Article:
the past few years. I find that controllers are
now routinely asking for pilot reports on
clouds, but also on air temperature and any
icing. The reports are being fed more efficiently into the system so other pilots are
alerted, and forecasters can improve their
outlooks. The old fear of “gotcha” for pilots
flying unapproved airplanes into icing conditions is gone. I’m not saying there will
never be another violation for flying an
unapproved airplane into real “known”
icing, but the controllers are clearly collecting and disseminating safety information,
not looking to lock us up.
So don’t lock the hangar door just
because there are cold clouds overhead. Just
be sure to have an escape available if those
rare conditions required to actually make
airframe icing are there.
My airplane was due for its biennial
altimeter and transponder checks. Any
airplane that is flown IFR, or any airplane
that has a Mode C transponder, has to have
the altimeter/encoder accuracy, and
transponder performance, checked by a
certified shop every two years.
The altimeter check can be worrisome
with mechanical altimeters and encoders
because with age they can go out of tolerance. The aneroid that drives a mechanical
altimeter can start to leak, or dirt can gum
up the tiny precision gears that move the
mechanism, and hysteresis can alter the
behavior of springs and bellows. Often an
instrument shop can overhaul an out-of-lim-its altimeter, but I have had to junk a couple
over the years.
With new solid-state electronic encoders
and air data computers the lack of accuracy
is usually not an issue. The electronic components tend to work well until they fail
entirely, rather than wandering out of calibration as a mechanical system can.
But a crucial part of the entire test is
checking for leaks in the airplane static air
source system. Even in unpressurized airplanes the air pressure inside the airplane is
usually at least a little different than the air
pressure outside the airplane that the static
What I am most encouraged
by is a new attitude shown
by controllers over the past
few years. I find that controllers
are now routinely asking for
pilot reports on clouds,
but also on air temperature
and any icing.
air system is detecting. A leak in the static
system means both the altimeter and the
airspeed can be inaccurate with no way of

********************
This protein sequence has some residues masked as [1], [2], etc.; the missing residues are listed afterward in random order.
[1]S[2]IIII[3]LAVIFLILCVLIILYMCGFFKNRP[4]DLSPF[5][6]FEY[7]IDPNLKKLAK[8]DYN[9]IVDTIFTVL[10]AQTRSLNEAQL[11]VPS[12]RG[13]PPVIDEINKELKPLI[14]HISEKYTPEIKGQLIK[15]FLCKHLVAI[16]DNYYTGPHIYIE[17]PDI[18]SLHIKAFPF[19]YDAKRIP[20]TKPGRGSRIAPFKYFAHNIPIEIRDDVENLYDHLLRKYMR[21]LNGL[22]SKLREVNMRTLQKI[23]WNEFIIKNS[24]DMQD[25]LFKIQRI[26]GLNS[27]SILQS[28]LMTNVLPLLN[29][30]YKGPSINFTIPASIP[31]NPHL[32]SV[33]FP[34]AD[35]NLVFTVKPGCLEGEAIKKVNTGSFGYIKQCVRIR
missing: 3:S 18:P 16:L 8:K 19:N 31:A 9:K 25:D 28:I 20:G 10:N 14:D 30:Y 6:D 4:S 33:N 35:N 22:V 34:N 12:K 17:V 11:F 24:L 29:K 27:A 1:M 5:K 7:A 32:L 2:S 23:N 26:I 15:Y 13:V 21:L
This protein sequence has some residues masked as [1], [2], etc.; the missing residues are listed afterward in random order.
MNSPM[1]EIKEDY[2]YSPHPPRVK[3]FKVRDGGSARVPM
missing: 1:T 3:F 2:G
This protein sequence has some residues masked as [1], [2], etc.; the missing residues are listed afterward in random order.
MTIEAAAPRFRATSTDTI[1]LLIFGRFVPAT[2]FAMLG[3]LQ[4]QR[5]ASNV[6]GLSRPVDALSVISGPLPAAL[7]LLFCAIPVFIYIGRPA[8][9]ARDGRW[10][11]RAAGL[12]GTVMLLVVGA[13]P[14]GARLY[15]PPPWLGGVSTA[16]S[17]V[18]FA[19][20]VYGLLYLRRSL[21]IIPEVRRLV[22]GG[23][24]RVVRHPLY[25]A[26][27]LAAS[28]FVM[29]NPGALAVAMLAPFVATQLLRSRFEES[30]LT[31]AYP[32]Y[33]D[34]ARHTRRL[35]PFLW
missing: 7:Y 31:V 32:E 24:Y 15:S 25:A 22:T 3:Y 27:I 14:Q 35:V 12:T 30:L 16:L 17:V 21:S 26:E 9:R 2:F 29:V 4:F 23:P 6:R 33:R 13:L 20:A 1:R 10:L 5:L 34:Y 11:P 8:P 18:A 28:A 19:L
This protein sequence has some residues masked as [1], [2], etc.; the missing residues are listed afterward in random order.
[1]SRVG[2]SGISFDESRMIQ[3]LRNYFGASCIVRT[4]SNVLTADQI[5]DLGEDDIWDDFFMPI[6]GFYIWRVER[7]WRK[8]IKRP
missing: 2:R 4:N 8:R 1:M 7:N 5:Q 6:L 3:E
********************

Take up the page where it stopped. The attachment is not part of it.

knowing how inaccurate.
When the test equipment was hooked up
to my pitot-static system it wouldn’t hold the
lower air pressure applied to the test equipment. There was a small leak someplace.
This could be a nightmare. The static plumbing connects to two ports on the aft fuselage,
and then runs to a mechanical standby altimeter, two blind altitude encoders, an air data
computer, and the autopilot computer.
There are T-fittings and other couplings in
addition to connections to the electronic
components. And there are various types of
tubing involved, some a rigid walled plastic,
and other rubber-coated flexible lines. The
leak could be anywhere.
But, lucky for me the guys at Mayday
Avionics in Grand Rapids had been through
this hundreds of times, and the first thing
they checked was the alternate static source
valve. I don’t know when the alternate static
had been opened last—maybe during the
annual inspection—but it was not sealing
properly. Opening and then closing the valve
caused it to seat and the leak was fixed. That
was a close call on a lot of shop dollars spent
trying to find a “real” leak. So be careful if
you move the alternate static valve to make
sure it closes tightly.
TOO OLD TO FLY?
The fact that the pilot flying a Cherokee 180
that crashed in Arkansas in November
killing two coaches of the Oklahoma State
women’s basketball team was 82 prompted
me to write a blog about how old is too old to
keep flying. There is no indication that the
pilot’s age had anything to do with the acci-
dent, which involved loss of control in good
VFR conditions, but the news media repeat-
edly called attention to the pilot’s age.
J. Mac McClellan, EAA 747337, has been a pilot for more
than 40 years, holds an ATP certificate, and owns a Beechcraft Baron. To contact Mac, e-mail email@example.com.